Episode 3 of “Environmental Voices: The PennFuture Podcast” catches up with three previous Celebrating Women in Conservation Awardees who continue to do big things in Pennsylvania. One recently edited a book on EcoArt, another serves as a nature columnist for the Pottsville Republican Herald, and the third got appointed by President Biden to serve as the State Executive Director for the USDA Pennsylvania Farm Service Agency.
Our guests include:
BONUS: CLICK HERE TO FIND OUT HOW NOMINATE A WOMAN FOR THIS YEAR'S CELEBRATING WOMEN IN CONSERVATION AWARDS - THE DEADLINE FOR NOMINATIONS HAS BEEN EXTENDED TO FRIDAY, MAY 13TH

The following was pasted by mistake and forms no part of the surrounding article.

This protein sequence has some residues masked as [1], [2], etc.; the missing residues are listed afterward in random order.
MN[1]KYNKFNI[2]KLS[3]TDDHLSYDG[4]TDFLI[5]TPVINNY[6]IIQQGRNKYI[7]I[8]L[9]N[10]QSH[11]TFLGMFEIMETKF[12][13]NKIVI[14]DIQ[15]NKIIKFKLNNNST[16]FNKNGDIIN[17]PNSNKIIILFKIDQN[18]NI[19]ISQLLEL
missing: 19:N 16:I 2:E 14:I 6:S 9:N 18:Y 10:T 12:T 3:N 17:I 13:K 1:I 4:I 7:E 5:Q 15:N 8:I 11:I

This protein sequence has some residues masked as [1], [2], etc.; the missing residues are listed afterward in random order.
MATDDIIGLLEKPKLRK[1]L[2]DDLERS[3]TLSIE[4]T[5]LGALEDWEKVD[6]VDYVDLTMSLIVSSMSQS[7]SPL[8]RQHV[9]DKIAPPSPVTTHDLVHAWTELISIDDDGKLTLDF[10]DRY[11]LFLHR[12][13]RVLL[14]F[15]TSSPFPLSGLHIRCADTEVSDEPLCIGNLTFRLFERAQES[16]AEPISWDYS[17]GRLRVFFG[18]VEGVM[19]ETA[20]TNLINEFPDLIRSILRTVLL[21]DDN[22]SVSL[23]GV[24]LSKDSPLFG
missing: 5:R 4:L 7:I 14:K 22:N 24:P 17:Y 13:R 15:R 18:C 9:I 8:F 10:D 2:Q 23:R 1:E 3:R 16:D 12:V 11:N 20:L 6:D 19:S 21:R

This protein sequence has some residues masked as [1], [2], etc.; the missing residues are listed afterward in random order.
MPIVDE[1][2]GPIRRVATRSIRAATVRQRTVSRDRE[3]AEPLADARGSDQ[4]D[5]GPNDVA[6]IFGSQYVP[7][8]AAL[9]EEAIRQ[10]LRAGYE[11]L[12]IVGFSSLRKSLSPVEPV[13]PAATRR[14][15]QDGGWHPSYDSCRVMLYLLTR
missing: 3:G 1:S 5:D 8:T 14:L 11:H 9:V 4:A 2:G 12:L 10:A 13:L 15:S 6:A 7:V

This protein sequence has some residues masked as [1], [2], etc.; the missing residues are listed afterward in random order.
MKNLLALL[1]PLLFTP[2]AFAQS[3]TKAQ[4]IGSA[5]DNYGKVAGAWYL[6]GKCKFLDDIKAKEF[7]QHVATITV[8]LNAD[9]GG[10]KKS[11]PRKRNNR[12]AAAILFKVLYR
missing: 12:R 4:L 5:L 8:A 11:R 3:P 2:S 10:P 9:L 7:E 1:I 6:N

Travis DiNicola, Host (00:13): Welcome back to another episode of Environmental Voices, the PennFuture podcast. My name is Travis DiNicola, PennFuture’s Director of Development, and your host. Environmental Voices is sponsored by PennFuture, Pennsylvania's watchdog for clean air, clean water, and clean energy. You can find out more and become a member pennfuture.org. Our goal on Environmental Voices is to tell the important environmental stories facing Pennsylvanians throughout all regions of the state. In previous episodes, we've talked to advocates in frontline communities fighting for clean air, clean energy and voting rights, as well as one activist fighting back against a disastrous pipeline project near her home. While it's important to lift up environmental voices that are actively engaged in these fights. It's the equally as important to take a moment to highlight environmental victories in Pennsylvania, especially recent victories by women conservationists. Pennsylvania's history is rich with women advocates and activists from the famed, Rachel Carson to the lesser known figures like Rosalie Barrow Edge, who founded the world's first preserve for birds of at Hawk Mountain in 1934. Our Commonwealth has a rich history of women bringing about real and impactful change in conservation and environmental advocacy. And PennFuture has taken strides to honor those accomplishments during our annual Celebrating Women in Conservation Awards. Since 2015, we've traveled around the state it to different communities to ensure recognition of local leaders, volunteers, and career professionals. In the process, we've gotten to know some incredible women conservationists, and we've been proud to tell their stories and honor their work. Today, we want to catch up with three of our previous honorees who are still doing big things for Pennsylvania. One recently edited a book on eco-art. Another serves as a nature columnist for the Pottsville Republican Herald and the third got appointed by President Biden to serve as the state Executive Director for the USDA [United States Department of Agriculture] Pennsylvania Farm Service Agency. Our first guest today is Leah Zerbe. Leah won PennFuture’s, 2019 Woman of Environmental Media, Marketing, and Communications award for her outstanding environmental writings and publications such as Dr. Axe, Rodale Publishing, the Bucks County Courier Times, and the Philadelphia Daily News. Since that time, she has been an active participant in her community, including serving as the chair of the Pottsville Citizens’ Climate Lobby chapter, running after school education programs, studying to become a master watershed steward, and most recently serving as a columnist with the Pottsville Republican Herald. Leah, welcome to Environmental Voices. Leah Zerbe (02:53): Hi Travis. Thanks so much for having me. DiNicola (02:55): It is great to have you great to chat with you again, it's been too long. I guess the last time I saw you was probably at the Women in Conservation Awards in 2019. So what have you been doing since? Zerbe (03:08): Yeah, so the world has changed in many, many ways, some good and some bad since then. So it's good to be chatting with you to catch up today. I think what I've been up to most these days is trying to, you know, gather people in the community like-minded folks or even folks who aren't so like-minded, we're finding common ground on conservation issues and we're, we're getting our hands in the dirt. We're getting trees in the ground. We're doing planting specifically in Schuylkill County where I live, we've been plagued with a lot of flooding in last few years. So we're really looking at reforestation projects, turning turf lawns, or empty, vacant, lots into what will be native tree and shrub forests to help reduce flooding and so many other things. So that's kind of where I'm at right now and just been like such a joy to connect with people in the community and start getting things done. DiNicola (04:05): Tell me a bit more about this converting lawns to forest and sort of help me understand how it works. I mean, I get it that it's, you know, part of it is to help with preventing flooding, you know, do, are you getting pushback from people who, you know, want the traditional suburban green lawn on this Zerbe (04:21): We were so pleased because we, we truly didn't know what to expect. This goes back into COVID when people were feeling a lot of us anyway were feeling kind of helpless. We wanted to do something positive, we needed to connect, but we weren't sure how. So we went the hyperlocal route and started talking with our borough council members. So what we did was we, we tacked the, the issue of conservation to flooding and nobody in our town enjoys being flooded. And in fact, so many people have been devastated, been pushed from their homes or are kind of stuck in their homes and, and they can't really sell. So we found that going to borough council, we gave them a presentation about flood mitigation, things that we can do in the community through, you know, less intense, more natural methods like planting. And they were totally on board. We only had one council member who, who didn't vote for it. So it was really pretty overwhelming support. And then we teamed up with the Alliance for the Chesapeake Bay cause they have, you know, the, the tricks and tools to get the funding, to do this kind of thing. Because you know, as you know, there's a huge push in our Chesapeake watershed to help reduce pollution. That winds up in the Chesapeake Bay. So teaming up with them we were able to do our first round of, of plantings about two weeks ago and we to be planting more in the fall and these are actually FEMA plots. So these were plots where homes were literally bought out by the government and knocked over, because the flooding was so bad. So we'll be turning those old plots which were plague by bad memories and floodings into little mini pocket forests all throughout town. So it's also an equity issue. If you don't have a car and can't drive a day to Sweet Arrow lake or Swatara State Park, those are kind of green areas near us. We're going to have these green patches right in the middle of town, these little food forests that will also support pawpaw trees, which is a native fruit, elderberries. So it'll be a place where people of all ages can go learn about their ecosystem, the native plants and all of the life that will be in these, these little plots peppered all around town. DiNicola (06:32): So these forests, I mean, are they literally the size of like a, the plot of the house that used to be there and are, are they connected or are they you know, mixed up throughout the community? Zerbe (06:44): They're, they're kind of mixed up all around the community because we were able to go for borough owned properties. And we went through the members of borough council. Some of them went through, they gave us a tour of what might be open to this kind of thing. So, so those FEMA plots that were bought out are now in the borough's hands. And when you think about it, it's kind of adding a lot of extra work to their day now they're they had to receive them into lawns. So that's another lawn that they have to mow when there's a million other things that they can be doing out there that that's on their to-do list. So we also see it as not just a benefit for the community and to flooding, but also a way to take some of the burden off of the borough workers who are out there doing their thing each and every day. So it's kind of a win-win DiNicola (07:26): So obviously it takes a little while for a tree to grow. I mean, so what do these plots look like right now? I mean, is it kind of like a nursery with a bunch of saplings? Zerbe (07:35): Yeah. Yeah. So what we, we planted using like a lot of them are kind of like deep plug sapling, so they're not the bear roots, so they have a little bit more of a head start than a bear root. But then we'll, you'll see those, if you've ever like driven around maybe farm country, especially you might see those reforestation projects where there's like those tubes, those plastic tubes coming out of the ground and you might not even know what it looks like. We’re doing education around that too because you're right. It, it's not going to look like a forest for quite some time here. And for some folks they might think, okay, like what what's going on over here? It was actually so great. One of the plantings, but it right up to a, a gentleman's property and his name's Dale Haring and you know, he comes out and he's a lifelong hunter outdoors, men, conservationist. And I wasn't sure though, you never know it's coming right up to his property. And I was like, are, you know, are you okay with this? And he's like, absolutely have all your volunteers park in my driveway. And he's out hammering in stakes and putting tubes around the trees. He's even going be the riparian ranger for that property. So he's going to keep an eye on things, you know, if a tube falls over, he'll nail it back in or let us know if there's anything go going on that needs to, to, to be looked at DiNicola (08:50): That. That is so cool. So tell me, I'm still kind of fascinated by the idea of, of using these reclaimed FEMA sites. Is this something that's happening in other places besides in Schuylkill County? Zerbe (09:05): I'm not sure of that. Like I do know a lot of these reforestation plantings are and, and it makes sense. They're kind of focusing on farmlands because they're big, oh, lands, you know, it's an easy conversion. Our project was a little bit different in that, you know, we're kind of all over the middle of a borough. And not to say like these haven't been done, I know Lancaster City has done some of these projects with Alliance for the Chesapeake Bay as well. But we're kind of a, a little one red light town doing what we think are pretty big things here and big projects here. So we hope that this can be something we can showcase to other areas who are having flooding problems throughout Schuylkill County and then other, other parts of the state as well. DiNicola (09:50): Now, I mean, obviously what you're doing in, in the long run is also going to help fight against climate change. But it, it seems as though by going at it from the very practical, immediate flooding standpoint that maybe people are a little bit less reluctant to get involved. Is that something you're finding? Zerbe (10:08): I think so because you know, climate change can be such an overwhelming thing. And even, I know, you know, I read about this and write about this every day and it can be quite overwhelming and hard to bring down to like the practical, everyday level. Like you're saying, and people here are hard working. You know, many people here are working multiple jobs. Like they're, they're hard, they've got grit and they want to see like boots on the ground and things happening in their neighborhoods. So for us at least, this was a really this was just, I think the way that we could get people into action and start working together. I know for a fact, all of the people, you know, working on this project, they don't vote the same. They, they don't all vote for the same candidates. Many of them have many different political beliefs and background and things like that. But man, if you could have seen these 30 plus people coming out in the pouring rain, it was cold, it was miserable. I didn't think anybody was going to show up all these people came out and they're working together. And I think this is what we need more of these community projects that they're practical, yes, but they're tapping into much bigger problems that we can all work on together. DiNicola (11:20): What a great project Leah it's so cool that you've been able to do this there. Now, is this at all in any way tied to the afterschool work you've been doing as well? Zerbe (11:29): Yeah. So I'm, I'm glad you brought that up. This is, what's so fun about it. So I do afterschool work with the Schuylkill Achieve Program. So these are kids who stay after school sometimes till like 5:30, 6 o'clock depending on the district, we do a lot of work learning about invertebrates, learning about beneficial insects and, and particularly how we can tie our plantings into supporting the ecosystem. So what's so great is Pine Grove Achieve, I started with them years ago, and we got to a point where we were doing a lot of plantings at school and the kids were like, all right, let's do something bigger. So we went to borough council and we proposed that Pine Grove again, this, the small little borough in Schuylkill County that we become the first Bee City USA town in Pennsylvania. And you know, it was great because the kids came up with a presentation, it was during COVID so we had to deliver it a via video remotely to borough council. But again, kudos to our council for being forward thinking they voted for are Bee City USA, which this is the plantings that we do. It incorporates Bee City because these are all native plantings that are supporting our native bees and our pollinators and the whole ecosystem. And when kids get involved, I think it's just so much more powerful. Like what I want to teach them is, and I hope it's working. You might not be a able to vote, but you certainly have power. Absolutely. And if you see something going on in your community that you're not okay with, like you can definitely do something about that. So because of them and their projects, they could show that they've done this work at school, they took it to the borough council and, and then that was approved. And some of those same kids who started working with me during middle school, they're now in high school and they were, they were here showing up for the plantings a few weeks ago. DiNicola (13:21): So I, I think most of us have heard of, you know, Tree City Projects, but I've never heard of Bee City before. Zerbe (13:26): Yeah. So Bee city is through the Xerces Society. So they focus on invertebrate conservation, not just, you know, safe, saving a Monarch Butterfly, but saving the habitat that all of these critters need to survive. And it's just been a really fun way to bring more community engagement to everything that we're already doing. And they have like, you know, they have really nice guidelines and they have plans all laid out. Part of it means that our borough will have to use integrated pest management when we're dealing with pests and things like that. So instead of maybe going all out with chemicals, we'll be looking at maybe less damaging ways to deal with pests that are, that are occurring on borough properties and things like that. And then we encourage all of, all of the folks, in their yards, no matter how big or small or in their business or school landscapings to adopt this native plant gardening and practice to help conserve our native bees. DiNicola (14:26): Leah some great projects you're working on. It's so good to catch up with you and find out about these and the immediate impact you're having in your community. Congratulations. Zerbe (14:35): Thank you. And I just also want to say with the Women in Conservation Awards, I know there's so many women out there doing this hard work every day. And I certainly know that they're not doing it to win an award. But I will say like if you know, somebody in your community who is doing this work, it really makes a difference to nominate them because it gives them a bigger platform to continue the work that they're already doing and kind of spread it out and impact more people. So I hope folks will consider nominating people. DiNicola (15:05): Leah, thank you. I couldn't have said it better myself. That's awesome. Great to talk with you. Thanks again for being on Environmental Voices. We really appreciate it. Zerbe (15:13): Thank you. Have a great day. DiNicola (15:28): Our second guest on today's episode is Ann Rosenthal. In 2020. Anne won PennFuture’s, Woman of Environmental Arts Award, recognizing her over 40 years experience as an artist writer and her work, which examines the intersections of nature and culture through timely issues, including climate change and biodiversity. Recently, Ann co-edited eco art in action activities, case studies and provocations for classrooms and communities, a collection that seeks to showcase how teachers, citizens, policy makers, and scientists can find inspiration in art. Ann thank you for joining us today. Ann Rosenthal (16:06): Thank you for having me. DiNicola (16:08): Absolutely. This is such a beautiful book and I've been enjoyed looking at it so much. Give me a bit of a background of what the book is and then we'll talk in more detail sort of how it came about. Rosenthal (16:21): Okay. All right. Well as the title implies, there's three sections in the book: activities, case studies, and provocations. So the activities are things that you could do with your family, you could do in a community environment or in a classroom, a formal or informal classroom setting. It might be an activity that could take an afternoon or it might be a few sessions. So the way that the book is constructed it has an overview at objectives and goals of the activity and then directions. So it's really easy to follow. And the whole intent of the book is that people could actually use this in their community and in in their educational environment. So the case studies are a little bit more complicated and involved. It might be a semester's worth of work. It might be going out into a community and have students working with an environmental organization on an environmental problem, something like that, a restoration of an eco site and so on. And, and the provocations are more kind of things to think about in terms of art and the environment. DiNicola (17:57): I love that word provocations. There's some really interesting suggestions in there and, you know, and as you said, these could be for classrooms. These could be for younger students, older students, communities, summer camps. I mean, it it's really all over the place and, and, and that's what I found so interesting about the book, because you're one of the, the editors, but the contributors are all members of the Eco Art network. And there's so many of them and so many different types of contributors. Tell me a bit about that. Rosenthal (18:26): Well the Eco Art Network is a group of over 200 artists from around the world. And we have had exchange via email or listserv for over 20 years. And so you might consider that this book has been in the work for 20 years. It has actively been in the works for about five years. It was a long process asking our members if they would like to contribute in activity, case study, provocation, that is something that comes out of their own art practice. So these are vetted, you know, solutions. So we know that they are workable and that they will be useful to people. DiNicola (19:15): And it it's such a great collection of, I mean, so many different artists. I mean there's a number from Pennsylvania, which is awesome, but these are artists from all over the world, two dimensional, three dimensional installational (if that's a word) performance, community based, I mean, all different types. It's really quite the collection. Rosenthal (19:34): Yeah, it is. And when the, when the group started, we were even discussing, well, what do we call ourselves? And is it ecological art? Is it eco art? Do you spell it with one word or two words? We were really defining the field of what eco art is and what it encompasses. And some people feel like eco art is really kind of, should be focused on restoration work, artists going out in the community and working across disciplines with specialists in different fields like ecologists and anthropologists or whatever. But the thing that I found really interesting about the book is that I haven't really counted it up, but I think those types of projects are not as many as ones that are more, more, more about getting in touch with nature, being more aware of nature and our relationship to nature. And so there's a lot of activities that are about that. Things like walking in the environment, responding to what you see with artwork and then sharing it with the other people who are involved with the activity. DiNicola (20:54): Yeah, eco art is really such a broad category. You know, so many different things fall into it, whether artists are working with the environment or in the environment or using it as a subject matter or creating environments, but given all that, why do you think it's important that artists are exploring environmental issues in this way? Rosenthal (21:18): I think it's important because we, those of us who are concerned about the environment have been trying to, to know, reconnect people to the natural world and as a result be more responsible to it and take better care of it. And I think we all thought in kind of in the beginning, whenever you call, wherever you call the beginning, the first Earth Day or whatever that if people had enough information, they would act and they would, you know, respond accordingly. But I think we've all kind of come to the conclusion, including scientists, that that is not enough just to provide information that people there needs to an emotional connection to the natural world, and there needs to be compassion, empathy. And those are the kinds of things that I think the humanities, art being one of them, literature being another, that can foster that emotional component it. And the thing that I think's really great about eco art is that it both fosters that emotional component and a community spirit with scientific information. So it really kind of covers, you know, all the bases in terms of what I think is needed for people to, to step up and take care of their local environments, as well as globally. DiNicola (22:57): I absolutely agree. And the Eco Art and Action book is such a great introduction to both the artists who are doing this work and the type of work and such a great guide for people who want to get involved in doing these type of projects, whether they conserve themselves artists or not. There's so many really accessible activities in here that can both be a lot of fun and creative and make a difference. Congratulations on such a great book, Ann it's, it's wonderful to be able to chat with you about it. Rosenthal (23:25): Thank you. And I hope your listeners will you know, know, take a look at the book and jump in! DiNicola (23:48): Next, up on this edition of Environmental Voices, we'll be speaking with Heidi Secord, the winner of PennFuture’s, 2021 Lifetime Achievement Award. Heidi owns and operates her 48-acre Josie Porter farm with her husband, Gary Blossom in Northeastern PA. Josie Porter Farm is a farmer-led community-based food hub that supports other local and regional farmers and provides fresh produce to the community. Heidi also served as state president of the Pennsylvania Farmers Union and sat on the National Farmers Union board of directors. And Heidi was recently appointed by the Biden administration to serve as the state executive director for the Pennsylvania Farm Service Agency. Heidi, we're delighted to have you on Environmental Voices. Heidi Secord, State Executive Director for the Pennsylvania Farm Service Agency (24:30): Great. Thank you so much. I appreciate being here. DiNicola (24:33): Absolutely. It's great to catch up with you and what you've been doing since last fall, when we saw you at the Women in Conservation Awards. So congratulations on the recent appointment. Tell me more about what the Pennsylvania Farm service Agency is and your role in it. And I, I know it's part of the USDA but not a whole lot more. Secord (24:53): Okay. Well, yeah, a pleasure to speak about that. I'm the new state executive director I've been here for just about almost three months. Still learning a lot myself, but the Farm Service Agency is the in service of farmers, ranchers and rural landowners. We administer programs that support economic stability, conservation, environmental programs that protect and restore farms, ranches, and grasslands. We do a lot of, a lot of work out there in the field. And thanks to the commitment from the Biden and Harris administration, we're really touching the lives of all Americans every day in so many positive ways. So happy to be here empowering people improving lives out in the field. DiNicola (25:48): Well it's, I mean, such important work and, and obviously, I mean, farms and food, there, there are a few things that are more important than that. And it sounds like your role is a big one. So again, congratulations on that. I want to talk specifically about some environmental issues and, and the work that you're doing with that. I mean, of course, one of the big environmental issues that we've seen involves excess fertilizer runoff ending up in on waterways. I know you're a proponent of sustainable farming techniques such as cover crops and no-till farming, stream bank fencing. Is that something that you work on in your new role? Secord (26:24): Actually, it is, you know, a lot of our key programs here. CREP, the conservation resource enhancement program. CRP grasslands, you know, obviously soil health is a priority of our work. Listen, climate change, you know, is happening. And America’s, rural communities are right there on the front lines. And agriculture is one of the ways that we can really make some of those deep changes that can really you know, turn the page on it. So you know, our programs are focused on that and we're out there to help farmers succeed as well. So it’s important. Our work is really important. DiNicola (27:11): It, it certainly is. I mean, the farmers that you're talking to do, do they, are you finding that they're starting to recognize the need to have more sustainable farming and, and, and deal with climate change issues? I mean, certainly, you know, farmers don't want more regulations, but you know, are you finding that they're starting to become more receptive to this? Secord (27:36): You know, you know, I, I always go back just to my own farming background, right? And thinking about, you know, how I'm making it financially. And I think once a lot of people take a look at ways of increasing their profitability, then a lot of ways they can increase profitability is by decreasing the amount of maybe products that they're using on their farms, input costs. I've spoken to a number of farmers this year already who are making different decisions; not going out, not buying chemicals, but utilizing what they have at their disposal. You know, more manure is compost and manure being put into farm fields instead of products that, you know, maybe aren't good for our, our soil. So soil health is what at, and, and really, I think a lot of farmers find that they're more productive as well. And also it, they could increase their bottom line with the practices that they're using. DiNicola (28:49): Have you, have you found any specific techniques that are just really effective and you just mentioned the composting manure, but anything else that you can share with us that, that you're seeing farmers utilize Secord (29:02): Cover cropping you know, is one of the big programs that we were work with, you know, there's three under USDA and every state there's three organizations main organizations that do a, or two main organizations that really do a lot of this work, which is the Natural Resource Conservation Service and Farm Service Agency. And through our programs, you know, we are providing grant programs, cost share programs to help benefit farmers putting in some of these conservation practices in on their farms, on their properties, on their land and also loan programs, you know, so that, you know, farmers can get loans at low interest and be able to expand their operations and make their farms more profitable. DiNicola (29:58): I've heard a bit about carbon negative farming, which is basically farming that absorbs more carbon that creates. Is that something that people are starting to explore or is that a something we could see here in Pennsylvania? Secord (30:14): I do know that, you know, there are organizations that are out there talking about that even at higher level USDA and in Washington. There's a lot of, a lot of conversations happening around that. So yes, it is happening out there. We'll see more coming for coming forward in future years. DiNicola (30:37): What, what do you see right now is really the biggest challenge for Pennsylvania farmers? Secord (30:42): Well, you know, right now we're coming out of the pandemic years. And so supply chain is, is a huge issue. We have another huge problem right now that's rearing its head, it's the avian influenza, that there's quite a few farms in Lancaster area, Franklin County that are unfortunately, you know, large amounts of, of birds are domestic and chickens and turkeys are, are being euthanized because of, of the issue. DiNicola (31:29): I heard a number of the millions and, and I mean, this has just been happening in the past week or two, really. Secord (31:35): Yeah. So, I mean, that's a real concern of farmers here moving around the state and making sure that we're, we're keeping it localized to those areas, but that's pretty hard, you know, it enters into the wild birds population, and it's pretty hard to keep wild birds from flying. DiNicola (31:56): Yeah and I want to reiterate it that the avian flu is not something that that humans are susceptible to, and, and by being in contact with chickens or eggs, or even eating them, but it's, it's horrible obviously for the birds. Secord (32:11): It, it is. And for the farmers who unfortunately are having, you know, to deal with that issue. So another big, you know, item that we're dealing with here in Pennsylvania too, and, you know, it's, it's the administration, the Biden-Harris administration and Secretary Vilsack, and USDA and leadership we're really focusing this year and years and taking a really bold action on rooting out generations of systemic racism. I'm a big, big proponent of this. We're really deeply integrating equity in our decision making and policy making and really, you know, making an attempt to build the equitable systems and programming that is inclusive of our employees and all of our customers. And, that's really something that I was really excited about coming on board with, and being a part of that. So really excited about that. DiNicola (33:19): Yeah. What is, what does that look like on a, you know, on a practical level? Secord (33:24): Yeah, sure. You know, we're, we're really committed to those values of equity and inclusion. We're really focusing on building a leadership team. And if you look at USDA in Washington and the work we're doing here in Pennsylvania you, you know, a little, a little bit of a slower process, but building a leadership that's very, you know, diverse and really focused on equity and inclusion. So that's what we're we we've created at the national level, the USDA racial justice and equity working group and equity commission actually our Pennsylvania Department of Agriculture Secretary Redding sits on that. And so again, that really excited to be part of, of that effort. DiNicola (34:24): Has there been anything, I, I know you've only been in the position little over three months, but has there been anything that's been a bit of a surprise for you? Secord (34:33): I don't know, as if it's a big surprise, but it's just the quality of the people in the field that are, are doing work you know, it's just, it's interesting, right. You know, you always, you always hear people talking about farmers and, and saying, you know, people saying this or that about the differences between say traditional farmers, conventional farmers, but when it comes down to it, right, we're all farmers, and we're only 1% of the population. And I see that in the field that, you know, once you start talking with each other and, and our field officers are out there working, there's a lot, there's common ground. And, and we all find that common ground, and we all find ways to work with each other. And, and I'm just really again, it's so thankful for, you know, the past few years have been so hard on, on staff, here at FSA, NRCS, and a lot of people who have been working you know, out of office in the, at the county offices at the county level. And so, yeah, they're amazing groups of people and I'm really privileged to work with everyone. I've been visiting county offices last week. I went out to three different offices and I, I reiterate to them, you know, it's that I don't work, you know, I'm, I'm not their boss, you know, I work for them. They work for me, we're a team. And I don't, I think they're interested in, in knowing that they're state executive director is more reachable than past state executive directors and honored to be this in this position. DiNicola (36:28): Well, the figure of 1% of the population being farmers is really astounding to me. I mean, when you think of that, 100% percent of us are reliant on you. And you are certainly much more than just an executive director. You are, you continue to be a farmer yourself. And so as we wrap up this interview, I have to ask you what are you really looking forward to growing and harvesting this, this coming season? Secord (36:56): Well, we're, we're excited for this season than, you know, we're, we run a community supported agriculture operation at the Josie Porter farm in Strasburg, Pennsylvania. We are, you know, lowering our numbers a little bit because of my work here at state I'm in Harrisburg three days a week, and two days teleworking from Strasburg. So yeah, we have some good people in place at the farm really strong leaders to take on the work of the farm. And, yeah, so we're doing the CSA on farm. We have a couple of drop sites looking forward to seeing grow new leaders. That's what I'm looking for to growing new leaders. DiNicola (37:44): Awesome answer. That's terrific, Heidi. Hey Heidi, thank you so much for being on Environmental Voices. We really appreciate it. Secord (37:55): Oh, I appreciate it too. Thank you so much. DiNicola (38:13): Finally, we'll end today's podcast by talking with Susanne Whitehead. Susanne is PennFuture's Donor Relations Manager, and is instrumental in organizing all aspects of our Celebrating Women in Conservation Awards, including evaluating the nominees, Susanne, glad to have you on the podcast, Susanne Whitehead, Donor Relations Manager with PennFuture (38:31): Travis, thank you so much for having me today. It's a real pleasure. DiNicola (38:35): Absolutely. Well, it's, it's an exciting time of year, because this is when we're accepting nominations for Women in Conservation. What can you tell me about the 2022 Women in Conservation Awards? Whitehead (38:46): So this is our eighth annual Celebrating Women in Conservation awards in 2022. And you know, they're designed to recognize excellence in conservation, and to forge a stronger network of women who are deeply committed to working to protect Pennsylvania's environment. And this year, since they do travel around the state, we are now having the awards in Philadelphia and our categories this year, are Women of the Watershed, Women of Environmental Justice, Women of Climate and Renewable Energy, Women of Environmental Education, Women of Environmental Arts, Women of Environmental Media, Marketing, and Communications, Young Women of Conservation leadership, and Women with Lifetime Achievement in Conservation. Now the eligibility for these nominations are Berks, Bucks, Chester, Delaware, Montgomery, and Philadelphia counties. So if you, if you know someone who lives or works in any of these counties, you can nominate them. You can actually nominate up to eight women yourself if you feel so, including yourself if you feel so inclined, but it has to be one nomination per category. So to submit a nomination, it actually is very easy. You go on our website and that's PennFuture.org, and you'll see how fabulous aqua color box on the left hand side that tells you, please put a nomination in, click on it and you can complete your online form. You can fill out the PDF and send it and we'll need a letter of recommendation or two if you want. And they will go to diNicola@pennfuture.org, no later. Yeah. That is you no later than 4:30 PM. Friday, May 13th. We have actually extended the nominations by one week. DiNicola (40:46): Oh, that's great. Whitehead (40:48): That's it? That's all you have to do. And those letters of recommendation, they don't have to be miles long. They can be short and to the point as to why you feel this woman needs to be nominated. DiNicola (41:00): Excellent. Very good. So Susanne, I want to ask you, why is it that PennFuture does this event and feels it's necessary to give special recognition to women? Whitehead (41:10): Well let me, let me go back. I guess to the beginning in, in 2015, when we began the nominations, we actually partnered with the National Wildlife Federation to get our first award out. And the basic thought behind it was women have had to really push hard to contribute to their science and we really need to make them more visible. So when you think of people who have made an impact in Pennsylvania, you know, what's the one woman that quickly comes to your mind, Rachel Carson. Bu more often than not, you'll think about Gifford Pinchot, Ralph Abele, Johnny Appleseed even, Franklin Kury, or maybe Ned Smith, the great, you know, environmental artist. But as for women not so much, and we really need to have greater gender equity in conservation. And so how do we get there? We have to elevate the women that are doing amazing conservation work so that other women and young women will realize, “Hey, I can do that.” That's really what we need and why we push that. Maybe one of these days, Travis, we won't have to do all of those things, but right now we do, we need to elevate women. And it's so important to keep that network of women going, you know, at PennFuture, we also do an alumni newsletter for all of the women who have previously won. We try to keep them all connected. And we really are looking to grow this list. I mean, just to have this huge network, hopefully in the future of hundreds of women who are doing great work is only going to help the state of Pennsylvania. DiNicola (42:41): Excellent. Well, it a very exciting event and the women that we've celebrated each year, that I've been a part of it are just incredible. And the network that they've made has, has been so encouraging. It's very exciting to see and to hear about. And can't wait to find out who the winners are. The honorees are for this year. Whitehead (43:02): Neither can I, it's going to be a stellar event and it's going to be October 3rd, by the way, in Philadelphia. And we'll soon have our location and other things that we can put on the website, but we encourage people to put in those nominations. I mean, when you realize the impact that this will have on not only the woman who gets the award, but those around her and her community, you'll soon realize how important it. So please, please put a nomination in! DiNicola (43:32): Thank you, Susanne. DiNicola (43:46): And that does it for this episode of Environmental Voices, the PennFuture podcast, thank you to Leah Zerbe, Ann Rosenthal, Heidi Secord, and Susanne Whitehead for being our guests. If you'd like to learn more about the work each of them do, you can check out our show summary pennfuture.org/podcast. And of course, make sure to subscribe and leave behind a review of Environmental Voices, wherever you get your podcast. And as always, please let us know what you'd like to hear on future episodes. Next month's episode, we'll feature an interview with PennFuture's retiring President and CEO, Jacqui Bonomo. Environmental Voices is sponsored by PennFuture, Pennsylvania's watchdog for clean air, clean water and clean energy. You can find out more and become a member at pennfuture.org. And if you're interested in becoming a sponsor, please let us know. Today's show was written by Jared Stonesifer, Travis DiNicola, and Michael Mehrazar. It was produced by Donna Kohut, Michael Mehrazar, Susanne Whitehead and Jared Stonesifer with additional marketing help from Annie Reagan. The executive producer is Matt Stepp. Our music is thanks to Pixabay.com. I'm your host, and audio engineer, Travis DiNicola. Thank you for listening to Environmental Voices, the PennFuture podcast.